Vehicle relocation alerts pre-flooding
This is a good example of:preventing life and vehicle loss due to flooding
Pre-flooding alert systems to manage vehicle evacuation ahead of emergency flooding situations.
Benefits & Problems Addressed
Loss prevention due to flooding: Moving vehicles to higher ground prevents damage and insurance losses due to flooding and storm surge in low-lying areas. In 2012, Hurricane Sandy claimed 230,000 vehicles, mostly in New York City.
Safety: Alerts not only move cars, but people who can move out of harm’s way, especially in vulnerable buildings, in tunnels or bridge crossings.
Alerts: These systems alert everyone, not only vehicle owners, that severe flooding is possible. This can help building owners & managers, delivery services, transportation companies and local government offices.
Tips & Techniques
Getting started: Vehicle relocation alerts are most effective for parking lots and facilities prone to repeat and severe flooding, in particular underground parking and areas with corrosive salt water surge. Cities & towns will need to secure emergency parking spaces on higher ground ahead of time. Start small with a program for public fleets and susceptible building owners. Work with insurance companies for their insights on developing an effective program for loss prevention, including lower rates for program participants.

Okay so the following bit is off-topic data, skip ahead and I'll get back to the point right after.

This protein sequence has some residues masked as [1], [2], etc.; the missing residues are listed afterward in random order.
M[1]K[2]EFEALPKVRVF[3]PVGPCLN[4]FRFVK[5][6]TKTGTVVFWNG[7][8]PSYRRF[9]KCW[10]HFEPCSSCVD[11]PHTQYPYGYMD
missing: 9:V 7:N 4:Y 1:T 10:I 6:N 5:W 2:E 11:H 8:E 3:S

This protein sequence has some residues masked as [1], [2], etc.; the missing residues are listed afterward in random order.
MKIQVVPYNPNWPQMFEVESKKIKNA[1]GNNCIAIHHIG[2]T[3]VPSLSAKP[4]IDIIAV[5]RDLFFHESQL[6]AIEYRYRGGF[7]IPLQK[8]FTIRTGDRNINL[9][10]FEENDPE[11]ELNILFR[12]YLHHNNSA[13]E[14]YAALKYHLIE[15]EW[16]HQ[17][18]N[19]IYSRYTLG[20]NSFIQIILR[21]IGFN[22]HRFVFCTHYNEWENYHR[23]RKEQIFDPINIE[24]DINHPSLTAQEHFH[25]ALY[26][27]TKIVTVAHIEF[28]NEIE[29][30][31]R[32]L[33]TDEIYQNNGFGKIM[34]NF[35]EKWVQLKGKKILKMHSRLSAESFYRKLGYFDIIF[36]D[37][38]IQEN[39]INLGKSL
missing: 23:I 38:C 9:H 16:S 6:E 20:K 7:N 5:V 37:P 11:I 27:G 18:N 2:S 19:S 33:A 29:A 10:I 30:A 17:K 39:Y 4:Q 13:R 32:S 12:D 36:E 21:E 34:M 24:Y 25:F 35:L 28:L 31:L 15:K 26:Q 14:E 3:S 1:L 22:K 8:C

Mapping: Because vehicle relocation programs are predictive, start with maps of vulnerable areas, in particular storm surge. Conduct surveys & interviews in areas previously affected for first-person accounts of storm surge.
Partners: Drivers & residents in affected areas, emergency managers, public works, transit agencies, building and parking lot owners, parking mobile app companies, insurance companies, tow truck companies, owners of potential lots in areas on higher elevations
Designate Emergency Flood Parking areas: The first step is to estimate how many vehicles would likely be relocated in order to secure the right amount of space. This can be areas with large swaths of asphalt or flat plains (airports, unused streets, malls) that will be closed anyway in an emergency. Determine which vehicles get priority placement (e.g. post-disaster response vehicles at first-out spaces). Carefully craft leases, responsibility, and personnel needs. Sign up vehicle owners (and charge a fee accordingly depending on the cost of leasing emergency parking).
Notification System: Cell phone, email, and radio/TV alerts are common, though signage can also be important given the speed of storms and the highly localized nature of flooding. Target drivers at highest risk through parking permits or in cooperation with building managers who need to clear underground parking.
Use existing smart sensor networks: As smart city technology grows, determine if there are ways to piggyback onto existing sensor and data networks (e.g. smart streetlights). Establish data streams/analysis to determine (1) where to deploy tow trucks in areas with a high number of on-street vehicles, (2) a network of evacuation routes to lessen congestion, (3) how to alert drivers of the safest route to their parking area, for example through a mapping & navigation app.
Hot Buttons: Congestion as multiple people try to evacuate via multiple modes, sign clutter, towing cars.
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